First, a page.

Those people certainly didn't have any inferiority complex. But it is, I think, quite understandable that our contemporaries should have an inferiority complex at what we are presenting ourselves as to the non-Muslims, and to our own brothers and sisters who live here. This is their country,... this is your country,... just as much as it is mine. It doesn't really matter, we're all here,... this is ourcountry!

Islam in this country is evolving. It is becoming a 'British Islam' that is significantly different from any other cultural manifestation of Islam around the World. It is a cocktail. Somebody's put it in the shaker and it will come out an amalgam of everything. A bit of "British", a bit of Sudanese, a lot of Pakistani maybe, and so on! It'll be different, but it'll be a "British Islam". You may end up actually finding British Muslim women, who may have been of Sudanese, Pakistani, Malaysian, or English origin, going around like 19th Century women from the Western Isles of Scotland. Why there? Because they wore long dresses, and a headscarf with a shawl over the top, and to all intents and purposes they were wearing hijabwith a British style and suitable for a cold climate. Whatever. It will evolve, it is evolving, and there's nothing we can do either to stop it or accelerate it. It will happen. It's an organic social process; nothing to be inferior about, to feel hang-dog about. It's goingto happen.

Nevertheless, it does matter to us what the non-Muslim community thinks about Islam, and what picture they're getting to see of Islam, because they are the people who are either going to accept us - accept us as British - or they're going to do to us what they've been doing in France and Germany. I have little sympathy with the French Government on this; this situation is almost entirely of their own creation. I don't know whether you know the history of France in Algeria in the 1950s and 60s but it's worth reading about, or going to see the film The Battle of Algiers(or, if you prefer French, La Bataille d'Algers) You'll see exactly why they're having the trouble they are now.

To return to this picture of our man travelling down the M1 in his BMW; what reaction does he have if he's gone out to audit the books of some company down in Shepherd's Bush and it's a Friday, so he nips into the local mosque in order to go to the Friday Prayer. What does he experience? He sees a nice, personable, presentable, and English-speaking imam, yet the wa'iz is given in Urdu and the congregation is made up of approximately 50:50 Palestinians and Sudanese! And, when he comes out what does he see? People handing out leaflets about some sort Islamic nostrum... fearsome, fearsome-looking people, no nourin their faces, long unkempt beards, trousers rolled half-way up their calves, nothing on their close-cropped heads except a dark, brooding scowl. And this is the picture he sees of Islam! If he were to go to Regent's Park Mosque, he'd find similar people waiting outside; and this is repeated up and down the country.

Somebody arranged, a couple of years ago, for Shaikh Noah Ha Mim Keller (who is an academic, who now teaches at Amman in Jordan, and is a scholar in the traditional sense in Islam), to come and give a lecture tour here, in the United Kingdom. I think he gave two, maybe three, lectures and then cancelled the tour because each meeting was being disrupted by people who followed him around the country just in order to do this.

Considering lectures and such like; I had the misfortune of starting out on my academic life in 1968, the year of the student revolution in Paris, Daniel Cohn-Bendit, Rudi Dutschke, and the rest of them, and the student disruptions on the campuses in the UK. It was also the year that Enoch Powell gave his famous "Rivers of Blood" speech. My tutor wanted to invite him to our university to give a talk (he's a brilliant man - Professor of Greek in an Australian university whilst still in his 20s, youngest brigadier in the British Army during the Second World War, and speaks Urdu - when he was standing for election in Wolverhampton South he used to give talks, electoral meetings, in Urdu impromptu to the people who came, he hoped, to vote for him, they probably didn't,... but anyway). One of the students in the tutorial said, "No! We'll close the university down!". He genuinely shocked my tutor, who said, "Why?". "Because he's a Fascist, we won't have him here on the campus!". He said, "If you can't have free speech in a university, where can you have it?"; "Sorry, we'll close the university down". That was the student revolution in politics in 1968: they were mostly Trotskyists, or somehow impressed by Lev Bronshtain's works. Anyway they saw everything in absolutes with no compromises: everything was either black or white, no shades of grey.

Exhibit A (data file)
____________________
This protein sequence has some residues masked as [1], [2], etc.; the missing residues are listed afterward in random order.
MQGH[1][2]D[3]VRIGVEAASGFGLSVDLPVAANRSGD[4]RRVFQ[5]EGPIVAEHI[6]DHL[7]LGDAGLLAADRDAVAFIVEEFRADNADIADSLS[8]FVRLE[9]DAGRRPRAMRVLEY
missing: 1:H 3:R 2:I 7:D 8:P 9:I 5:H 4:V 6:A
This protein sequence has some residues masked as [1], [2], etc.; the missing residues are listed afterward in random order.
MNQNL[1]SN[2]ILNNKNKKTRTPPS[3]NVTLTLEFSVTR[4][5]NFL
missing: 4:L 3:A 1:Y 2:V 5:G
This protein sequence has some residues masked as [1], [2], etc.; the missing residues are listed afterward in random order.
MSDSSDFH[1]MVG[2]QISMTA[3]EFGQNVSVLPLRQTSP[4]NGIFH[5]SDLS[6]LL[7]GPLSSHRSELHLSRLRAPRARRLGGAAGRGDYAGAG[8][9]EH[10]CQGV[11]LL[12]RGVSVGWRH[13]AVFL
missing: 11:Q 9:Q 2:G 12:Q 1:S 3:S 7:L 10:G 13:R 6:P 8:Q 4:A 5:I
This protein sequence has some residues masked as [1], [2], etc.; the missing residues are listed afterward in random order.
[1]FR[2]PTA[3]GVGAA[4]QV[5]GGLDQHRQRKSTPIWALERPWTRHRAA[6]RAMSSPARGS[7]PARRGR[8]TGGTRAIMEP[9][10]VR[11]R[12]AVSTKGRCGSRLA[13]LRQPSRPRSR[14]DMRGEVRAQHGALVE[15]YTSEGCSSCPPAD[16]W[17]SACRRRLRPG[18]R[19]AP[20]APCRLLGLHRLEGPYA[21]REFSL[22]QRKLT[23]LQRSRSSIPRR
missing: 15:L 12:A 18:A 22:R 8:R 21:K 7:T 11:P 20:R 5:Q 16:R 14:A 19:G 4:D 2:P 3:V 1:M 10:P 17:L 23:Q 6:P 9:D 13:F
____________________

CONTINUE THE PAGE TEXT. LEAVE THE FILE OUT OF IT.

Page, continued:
Well, it seems to me that these people outside the mosques - and the similar people who dogged Shaikh Noah - these people are 'Muslim' Trotskyists. They behave exactly as though they'd taken a leaf out of Lev Bronshtain's revolutionary sketchbook, and have painted a picture of Islam that we don't recognise: an Islam suitable for Trotskyists. The Messenger, peace be upon him, said - I'm paraphrasing - that at the end of time there would be people who would call themselves Muslims but would follow a Sunnahother than his. Well, I think for our time, that we've found them. We have a right to have an inferiority complex if these are the people who are supposed to represent us! But the question remains, apart from the one which asks what we're going to do about them, why is it this picture that is being promoted and hyped by the various media of mass communication? What possible gain is there in demonising Islam and the Muslims like this; and who benefits thereby? There used to be a question asked by lawyers and policemen when dealing with a criminal case that carries the Latin tag: Cui Bono?"to whom is the benefit?". Well?


[Daoud Rosser-Owen is a professional journalist, a Fellow of the Royal Asiatic Society, and has been the Managing Editor of the Muslim weekly newspaper Q-News. He is a former regular officer in the British Army. He converted to Islam in November 1964. He is Amir of the Association for British Muslims.]